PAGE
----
The polynucleotide can bind to the target polynucleotide or amplification product produced therefrom, and a sample may be assayed for the presence of such a target polynucleotide or amplification product produced therefrom using the components of the kit.
 A reagent for incorporating a label into an amplification product may be included in the kit, such as a labeled primer or nucleotide. The components of the kit are retained by a housing. Instructions for using the kit to perform a method of the invention are provided with the housing, and may be located inside the housing or outside the housing, and may be printed on the interior or exterior of any surface forming the housing which renders the instructions legible. An invader polynucleotide and/or a flap endonuclease can optionally be included in the kit for performing a cleavase assay. The kit may be in multiplex form, containing pluralities of one or more different substrates or encoded bead conjugates, and/or invader polynucleotides. The substrate may comprise a plurality of polynucleotides of different sequence for performing a plurality of individual assays thereon such as a microarray, or a plurality of different beads can be provided for a multiplexed assay wherein each of the different beads comprises a different polynucleotide for binding to a corresponding different target polynucleotide and/or amplification product.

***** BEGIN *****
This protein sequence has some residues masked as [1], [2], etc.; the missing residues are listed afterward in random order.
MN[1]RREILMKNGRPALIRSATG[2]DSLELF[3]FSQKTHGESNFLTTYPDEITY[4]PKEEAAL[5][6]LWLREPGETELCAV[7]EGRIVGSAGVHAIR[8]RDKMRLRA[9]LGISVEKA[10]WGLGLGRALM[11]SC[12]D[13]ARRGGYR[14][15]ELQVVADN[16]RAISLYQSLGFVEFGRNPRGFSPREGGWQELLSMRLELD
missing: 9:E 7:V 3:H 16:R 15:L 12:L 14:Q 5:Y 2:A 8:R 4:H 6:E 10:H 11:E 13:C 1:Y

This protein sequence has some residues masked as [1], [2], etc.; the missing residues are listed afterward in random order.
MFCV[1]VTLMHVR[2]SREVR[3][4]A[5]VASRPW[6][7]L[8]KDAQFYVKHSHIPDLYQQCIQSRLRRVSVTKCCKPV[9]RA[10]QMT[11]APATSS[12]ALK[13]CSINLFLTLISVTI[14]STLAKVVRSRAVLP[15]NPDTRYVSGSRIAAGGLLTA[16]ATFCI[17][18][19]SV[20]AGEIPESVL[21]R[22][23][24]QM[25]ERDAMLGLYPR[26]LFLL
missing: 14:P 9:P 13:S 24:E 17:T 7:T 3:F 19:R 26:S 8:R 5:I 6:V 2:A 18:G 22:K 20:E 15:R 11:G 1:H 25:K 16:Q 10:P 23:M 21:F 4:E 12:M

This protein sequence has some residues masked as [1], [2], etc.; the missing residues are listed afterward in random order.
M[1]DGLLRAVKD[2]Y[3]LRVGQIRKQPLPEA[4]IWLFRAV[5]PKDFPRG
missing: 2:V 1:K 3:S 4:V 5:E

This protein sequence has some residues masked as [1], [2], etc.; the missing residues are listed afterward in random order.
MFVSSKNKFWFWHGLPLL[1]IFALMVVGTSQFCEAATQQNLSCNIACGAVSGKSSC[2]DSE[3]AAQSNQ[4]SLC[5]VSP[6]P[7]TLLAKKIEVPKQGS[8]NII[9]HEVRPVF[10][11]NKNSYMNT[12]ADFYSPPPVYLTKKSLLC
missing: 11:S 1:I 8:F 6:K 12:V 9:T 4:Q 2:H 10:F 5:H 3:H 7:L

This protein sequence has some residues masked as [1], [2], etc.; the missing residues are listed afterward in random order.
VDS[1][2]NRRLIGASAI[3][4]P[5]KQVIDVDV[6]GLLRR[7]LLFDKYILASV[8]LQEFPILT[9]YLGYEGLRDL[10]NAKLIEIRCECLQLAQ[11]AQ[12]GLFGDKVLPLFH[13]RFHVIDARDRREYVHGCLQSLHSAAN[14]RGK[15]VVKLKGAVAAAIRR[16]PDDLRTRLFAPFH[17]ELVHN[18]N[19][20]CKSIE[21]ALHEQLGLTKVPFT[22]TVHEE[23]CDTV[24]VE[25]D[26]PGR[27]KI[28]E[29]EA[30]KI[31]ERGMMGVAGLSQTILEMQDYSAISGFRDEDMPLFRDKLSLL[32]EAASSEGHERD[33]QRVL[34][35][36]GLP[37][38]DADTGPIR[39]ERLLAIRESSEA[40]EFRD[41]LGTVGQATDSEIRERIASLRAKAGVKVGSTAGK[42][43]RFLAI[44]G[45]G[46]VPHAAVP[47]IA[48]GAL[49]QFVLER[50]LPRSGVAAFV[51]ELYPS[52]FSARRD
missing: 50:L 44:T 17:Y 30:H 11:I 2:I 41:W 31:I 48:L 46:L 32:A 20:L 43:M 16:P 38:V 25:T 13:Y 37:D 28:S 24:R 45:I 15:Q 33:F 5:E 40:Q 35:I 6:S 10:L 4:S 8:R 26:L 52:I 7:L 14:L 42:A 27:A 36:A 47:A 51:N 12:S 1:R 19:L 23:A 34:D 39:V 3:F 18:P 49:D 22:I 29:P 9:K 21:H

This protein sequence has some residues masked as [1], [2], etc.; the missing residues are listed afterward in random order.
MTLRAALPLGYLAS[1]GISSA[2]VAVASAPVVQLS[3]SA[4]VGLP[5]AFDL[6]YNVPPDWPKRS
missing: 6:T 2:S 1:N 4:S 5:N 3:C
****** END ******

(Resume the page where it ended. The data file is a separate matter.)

The following examples are set forth so as to provide those of ordinary skill in the art with a complete description of how to make and use the present invention, and are not intended to limit the scope of what is regarded as the invention. Efforts have been made to ensure accuracy with respect to numbers used (e.g., amounts, temperature, etc.) but some experimental error and deviation should be accounted for. Unless otherwise indicated, parts are parts by weight, temperature is degree centigrade and pressure is at or near atmospheric, and all materials are commercially available.
 It is to be understood that while the invention has been described in conjunction with the preferred specific embodiments thereof, the foregoing description as well as the examples which follow are intended to illustrate and not limit the scope of the invention. Other aspects, advantages and modifications within the scope of the invention will be apparent to those skilled in the art to which the invention pertains.
 Spectrally Encoding and Functionalizing Microspheres
 The following experiment was performed to prepare encoded and functionalized microspheres via a heat-swelling method and Dextran Biotin coating.